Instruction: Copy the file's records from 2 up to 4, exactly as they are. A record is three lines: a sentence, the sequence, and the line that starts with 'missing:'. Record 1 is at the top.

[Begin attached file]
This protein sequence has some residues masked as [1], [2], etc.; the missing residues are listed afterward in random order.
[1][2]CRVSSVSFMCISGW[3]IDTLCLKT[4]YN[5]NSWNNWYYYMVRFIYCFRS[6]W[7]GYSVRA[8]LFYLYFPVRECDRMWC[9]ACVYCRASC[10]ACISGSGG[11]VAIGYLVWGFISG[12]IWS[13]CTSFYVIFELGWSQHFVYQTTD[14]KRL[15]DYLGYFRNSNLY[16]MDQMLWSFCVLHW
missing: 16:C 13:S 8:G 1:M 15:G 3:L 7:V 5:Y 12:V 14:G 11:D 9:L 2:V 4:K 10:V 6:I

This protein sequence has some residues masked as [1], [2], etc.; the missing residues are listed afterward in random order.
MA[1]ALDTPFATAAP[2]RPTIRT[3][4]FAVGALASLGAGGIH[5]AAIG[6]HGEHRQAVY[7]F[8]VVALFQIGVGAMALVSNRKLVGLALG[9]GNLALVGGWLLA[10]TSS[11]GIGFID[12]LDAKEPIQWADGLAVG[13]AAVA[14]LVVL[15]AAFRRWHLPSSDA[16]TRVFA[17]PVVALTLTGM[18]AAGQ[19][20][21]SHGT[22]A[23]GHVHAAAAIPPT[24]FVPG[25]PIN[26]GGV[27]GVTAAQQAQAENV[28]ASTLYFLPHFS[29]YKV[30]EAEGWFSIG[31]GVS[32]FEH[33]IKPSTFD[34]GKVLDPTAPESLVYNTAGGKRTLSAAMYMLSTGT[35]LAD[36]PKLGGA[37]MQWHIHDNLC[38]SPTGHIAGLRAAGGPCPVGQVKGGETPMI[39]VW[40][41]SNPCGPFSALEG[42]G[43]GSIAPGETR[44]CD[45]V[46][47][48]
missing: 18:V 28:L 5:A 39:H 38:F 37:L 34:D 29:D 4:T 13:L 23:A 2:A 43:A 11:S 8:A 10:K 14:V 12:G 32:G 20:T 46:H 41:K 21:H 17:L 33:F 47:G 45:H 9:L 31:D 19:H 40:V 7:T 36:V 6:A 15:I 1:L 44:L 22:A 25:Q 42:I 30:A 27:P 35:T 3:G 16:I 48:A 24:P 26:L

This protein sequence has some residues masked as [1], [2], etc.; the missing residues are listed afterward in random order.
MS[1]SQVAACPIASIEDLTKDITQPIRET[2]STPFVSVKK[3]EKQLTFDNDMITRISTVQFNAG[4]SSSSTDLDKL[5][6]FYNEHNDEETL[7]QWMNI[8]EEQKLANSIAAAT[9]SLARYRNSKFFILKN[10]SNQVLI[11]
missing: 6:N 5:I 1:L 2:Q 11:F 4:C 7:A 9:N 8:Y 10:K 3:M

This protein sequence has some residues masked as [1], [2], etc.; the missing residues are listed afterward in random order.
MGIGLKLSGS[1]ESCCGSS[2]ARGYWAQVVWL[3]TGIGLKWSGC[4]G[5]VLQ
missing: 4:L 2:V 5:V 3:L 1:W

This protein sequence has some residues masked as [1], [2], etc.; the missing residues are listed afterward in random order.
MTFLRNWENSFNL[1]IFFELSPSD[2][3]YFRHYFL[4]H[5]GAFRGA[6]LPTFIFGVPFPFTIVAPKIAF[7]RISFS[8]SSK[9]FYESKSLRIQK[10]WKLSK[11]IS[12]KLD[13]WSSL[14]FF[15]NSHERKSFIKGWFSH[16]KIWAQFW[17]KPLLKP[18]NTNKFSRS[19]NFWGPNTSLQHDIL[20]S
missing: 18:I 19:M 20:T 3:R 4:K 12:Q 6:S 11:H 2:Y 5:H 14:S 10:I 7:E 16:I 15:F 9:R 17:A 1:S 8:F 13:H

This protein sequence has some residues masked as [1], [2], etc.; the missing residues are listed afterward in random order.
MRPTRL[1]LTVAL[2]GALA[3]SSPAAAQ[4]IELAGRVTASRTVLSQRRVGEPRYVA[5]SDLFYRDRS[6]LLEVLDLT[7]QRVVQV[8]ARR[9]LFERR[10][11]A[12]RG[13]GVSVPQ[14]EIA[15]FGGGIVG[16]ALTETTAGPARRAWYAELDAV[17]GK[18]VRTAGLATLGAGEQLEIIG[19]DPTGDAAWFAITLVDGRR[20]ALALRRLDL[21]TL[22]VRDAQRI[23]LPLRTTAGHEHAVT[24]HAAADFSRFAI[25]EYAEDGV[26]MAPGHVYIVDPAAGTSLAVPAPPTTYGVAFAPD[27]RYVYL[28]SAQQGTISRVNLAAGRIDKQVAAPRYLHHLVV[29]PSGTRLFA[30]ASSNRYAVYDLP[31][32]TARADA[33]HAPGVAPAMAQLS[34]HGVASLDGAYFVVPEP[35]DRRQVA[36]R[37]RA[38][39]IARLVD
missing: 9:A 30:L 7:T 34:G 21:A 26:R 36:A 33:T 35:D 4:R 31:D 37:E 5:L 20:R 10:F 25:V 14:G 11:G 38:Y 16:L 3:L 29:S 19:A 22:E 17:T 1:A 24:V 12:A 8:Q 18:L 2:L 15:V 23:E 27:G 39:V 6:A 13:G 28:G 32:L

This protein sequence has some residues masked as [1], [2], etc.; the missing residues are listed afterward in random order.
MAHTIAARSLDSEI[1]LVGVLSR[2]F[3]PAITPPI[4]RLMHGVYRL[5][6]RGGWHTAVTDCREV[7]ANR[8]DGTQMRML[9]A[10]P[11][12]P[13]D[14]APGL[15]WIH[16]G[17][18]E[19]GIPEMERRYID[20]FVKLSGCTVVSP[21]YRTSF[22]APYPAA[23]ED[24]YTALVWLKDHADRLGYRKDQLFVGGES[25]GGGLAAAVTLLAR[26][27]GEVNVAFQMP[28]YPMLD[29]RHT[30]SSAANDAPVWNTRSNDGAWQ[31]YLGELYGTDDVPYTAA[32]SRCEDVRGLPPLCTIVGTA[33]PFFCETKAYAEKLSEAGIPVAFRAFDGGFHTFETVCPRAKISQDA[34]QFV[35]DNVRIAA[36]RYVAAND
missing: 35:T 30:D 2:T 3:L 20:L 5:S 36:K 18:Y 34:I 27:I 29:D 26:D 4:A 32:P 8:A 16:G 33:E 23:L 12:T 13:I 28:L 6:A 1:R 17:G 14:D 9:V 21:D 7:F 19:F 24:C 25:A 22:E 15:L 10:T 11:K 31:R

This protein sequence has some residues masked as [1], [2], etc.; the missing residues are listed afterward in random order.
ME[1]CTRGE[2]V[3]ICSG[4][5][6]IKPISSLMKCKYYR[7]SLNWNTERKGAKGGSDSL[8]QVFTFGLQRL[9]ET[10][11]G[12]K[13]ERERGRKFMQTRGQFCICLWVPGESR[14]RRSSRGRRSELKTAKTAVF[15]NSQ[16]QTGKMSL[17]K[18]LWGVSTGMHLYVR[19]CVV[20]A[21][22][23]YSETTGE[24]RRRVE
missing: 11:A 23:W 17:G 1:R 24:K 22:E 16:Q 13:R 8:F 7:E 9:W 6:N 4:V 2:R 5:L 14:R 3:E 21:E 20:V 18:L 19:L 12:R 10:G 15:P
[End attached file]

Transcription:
This protein sequence has some residues masked as [1], [2], etc.; the missing residues are listed afterward in random order.
MA[1]ALDTPFATAAP[2]RPTIRT[3][4]FAVGALASLGAGGIH[5]AAIG[6]HGEHRQAVY[7]F[8]VVALFQIGVGAMALVSNRKLVGLALG[9]GNLALVGGWLLA[10]TSS[11]GIGFID[12]LDAKEPIQWADGLAVG[13]AAVA[14]LVVL[15]AAFRRWHLPSSDA[16]TRVFA[17]PVVALTLTGM[18]AAGQ[19][20][21]SHGT[22]A[23]GHVHAAAAIPPT[24]FVPG[25]PIN[26]GGV[27]GVTAAQQAQAENV[28]ASTLYFLPHFS[29]YKV[30]EAEGWFSIG[31]GVS[32]FEH[33]IKPSTFD[34]GKVLDPTAPESLVYNTAGGKRTLSAAMYMLSTGT[35]LAD[36]PKLGGA[37]MQWHIHDNLC[38]SPTGHIAGLRAAGGPCPVGQVKGGETPMI[39]VW[40][41]SNPCGPFSALEG[42]G[43]GSIAPGETR[44]CD[45]V[46][47][48]
missing: 18:V 28:L 5:A 39:H 38:F 37:L 34:D 29:D 4:T 13:L 23:A 2:A 43:A 11:S 8:A 10:K 14:V 12:G 32:G 20:T 46:H 41:K 21:H 17:L 33:F 47:G 45:H 9:L 31:D 19:H 40:V 7:T 36:V 6:A 15:I 1:L 44:L 22:A 25:Q 42:I 30:A 27:P 35:T 3:G 16:I 48:A 24:P 26:L

This protein sequence has some residues masked as [1], [2], etc.; the missing residues are listed afterward in random order.
MS[1]SQVAACPIASIEDLTKDITQPIRET[2]STPFVSVKK[3]EKQLTFDNDMITRISTVQFNAG[4]SSSSTDLDKL[5][6]FYNEHNDEETL[7]QWMNI[8]EEQKLANSIAAAT[9]SLARYRNSKFFILKN[10]SNQVLI[11]
missing: 6:N 5:I 1:L 2:Q 11:F 4:C 7:A 9:N 8:Y 10:K 3:M

This protein sequence has some residues masked as [1], [2], etc.; the missing residues are listed afterward in random order.
MGIGLKLSGS[1]ESCCGSS[2]ARGYWAQVVWL[3]TGIGLKWSGC[4]G[5]VLQ
missing: 4:L 2:V 5:V 3:L 1:W